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Investment in R&D must go up to two per cent of GDP: DRDO chief

Dr Saraswat was speaking on the sidelines of the second edition of India Conference on ‘Innovation, Intellectual Property and Competition’ held at the Indian School of Business in Hyderabad.

Published: 05th July 2019 10:12 AM  |   Last Updated: 05th July 2019 10:12 AM   |  A+A-

By Express News Service

HYDERABAD: Ahead of the presentation of Union Budget in the Parliament on Friday, NITI Aayog member and former DRDO chief Dr VK Saraswat said on Thursday that the government should increase its spending on Research and Development (R&D) from the current 0.8 per cent to at least two per cent of the total GDP. “This would aid the country’s economic growth,” he stated. 

“As a member of Science and Technology in the NITI Aayog, I have always been saying that India’s investment in R&D has to go up. Only then can we see a substantial increase in our Intellectual Property Rights, innovation and competition -- all important factors for economic growth,” he stated. Saraswat added that there are some countries spending more than two per cent of their GDP, even up to four per cent, on research and development. 

Dr Saraswat was speaking on the sidelines of the second edition of India Conference on ‘Innovation, Intellectual Property and Competition’ held at the Indian School of Business in Hyderabad. He also pointed out that the Indian micro, small and medium enterprises are lagging in research and development, thus preventing them from innovation that can be translated into economic gains. “MSMEs, or even industries in general, do not have a strong R&D base in India. That is why the number of innovations that come from academic institutions or national laboratories are far more than the MSMEs or industries. The former spaces have much better ecosystem,”  he stated.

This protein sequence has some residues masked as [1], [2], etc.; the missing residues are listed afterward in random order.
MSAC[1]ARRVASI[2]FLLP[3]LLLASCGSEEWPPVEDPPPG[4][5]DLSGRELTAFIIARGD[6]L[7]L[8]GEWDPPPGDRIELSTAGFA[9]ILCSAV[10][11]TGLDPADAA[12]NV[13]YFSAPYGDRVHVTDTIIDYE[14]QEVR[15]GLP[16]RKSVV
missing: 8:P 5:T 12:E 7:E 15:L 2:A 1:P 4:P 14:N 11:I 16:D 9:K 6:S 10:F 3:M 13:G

Dr Saraswat informed that the NITI Aayog has formulated draft policies on Artificial Intelligence, called ‘AI Mission’, and that they are under circulation among various departments for their views. Speaking on the essentiality of converting innovation into economic success, Dr Saraswat said: “The definition of innovation today is very loose. Many people think if you do something -- some discovery -- you could call it an invention. But what matters is how much earning you have made out of it, how much value you have added to the market.”



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